Five-year-old samurai vampire hunter seeks friend
The way my wife and I see it, we dodged a big bullet moving back to Iowa from Ohio when we did.
We returned to our home state — a place, I can’t help but notice, that values dental care — just in time for our 5-year-old son to start school and begin making friends.
It’s always nerve-wracking, I’m sure, to wonder about the kinds of acquaintances your kid will choose to keep, and it presumably just gets worse as they hurtle toward their teenage years.
Growing up, my parents had to just go by gut instinct whenever I asked if I could spend the night somewhere.
Today’s parents have the Iowa Sex Offender Registry website.
But, my wife and I figured that, with a life in Jefferson, the odds would favor our son when it came time to pick a buddy or two.
Compared to Ohio, Iowa’s ratio of normal people to Xanax-addicted copper thieves balances out a little more favorably.
We had bought a house in Ohio long before our son was even in the planning stage — therefore, we weren’t necessarily thinking about the caliber of families around us.
For my wife, reality started sinking in about a year after our little guy came along, when one August she was at the nearest Walmart — coincidence? — and was spooked by the sight of a man, “covered in blood” as she tells it, yelling about the school supply list for what would have been our son’s future elementary school.
As she told it, I started picturing a guy in a movie waking up in a barn, clothes torn and tattered, the morning after stalking the countryside as a werewolf.
“Do we want our son hanging out at his house?!” my wife, the new mom, asked in a blind panic.
“Well, no,” I dutifully replied.
“At least not before I can teach our son how to kill a werewolf,” I thought.
But now that we’re back in Jefferson, we don’t have to worry about werewolves anymore.
Vampires, on the other hand, shouldn’t be a problem — our son already knows at least four ways to repel a vampire.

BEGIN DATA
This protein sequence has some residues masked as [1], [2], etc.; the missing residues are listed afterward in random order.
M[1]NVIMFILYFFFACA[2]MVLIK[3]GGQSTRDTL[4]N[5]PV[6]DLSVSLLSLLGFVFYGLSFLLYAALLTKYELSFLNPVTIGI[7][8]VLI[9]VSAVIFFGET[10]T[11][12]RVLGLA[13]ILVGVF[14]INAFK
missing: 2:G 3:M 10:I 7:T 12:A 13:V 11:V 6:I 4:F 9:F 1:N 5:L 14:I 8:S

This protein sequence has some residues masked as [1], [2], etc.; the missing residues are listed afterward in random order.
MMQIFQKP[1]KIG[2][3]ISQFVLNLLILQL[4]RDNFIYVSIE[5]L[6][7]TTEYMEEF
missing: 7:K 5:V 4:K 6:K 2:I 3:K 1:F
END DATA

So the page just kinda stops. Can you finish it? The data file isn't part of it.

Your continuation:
(In all seriousness, comments like that make me realize my time as a parent would be better spent teaching our son useful stuff, like how to tie his own shoes.)
Despite us moving back to town mid-year, our son made a fast friend in his local Pre-K class and, soon, a “play date” was set.
At this early stage, it’s obvious I really have nothing to worry about when it comes to my son’s ability to pick and choose friends.
His new pal’s mom and dad run Bett and Bev’s BBQ.
All day last Saturday, when my wife and son were on their maiden “play date,” I fantasized about them bringing home 11 or 12 pounds of complimentary smoked meat.
Hey, a man can dream.
Nevertheless, they seem like a nice family and probably big sports fans.
I say that because right up until our son started Pre-K in December, he had zero interest in sports.
Now he suddenly talks of Cyclones and Hawkeyes as if he’s got money riding on the Cy-Hawk Series.
“Dad,” he asked the other day while I was listening to music in the basement, “could you teach me baseball?”
It was then I realized I’d been utterly derelict in my duties as a red-blooded American dad.
“Sure,” I happily answered.
“It’s just going to take time away from learning more ways to repel vampires,” I thought.
We looked around for a bat, which we obviously didn’t have, and settled on a long-handled shoe horn, which actually looks more like a cricket bat.
We found a ball (a soft, bouncy thing), and for home plate, I went through my collection of vinyl records and pulled out a Freddie and the Dreamers LP.
“Finally,” I thought, “a good use for this stupid album.”
He stepped up to the plate and, with my first pitch, I hit him in the head.
The second pitch was a thing of beauty — right down the middle.
But instead of standing there, waiting to swing, he came charging at the ball, bat held high, like a samurai defending the emperor.
I half-expected him to shriek, “Banzaaaaaaaai!”
The more I think about it, I shouldn’t be so worried about who my son chooses to be friends with.
We’re the weird ones.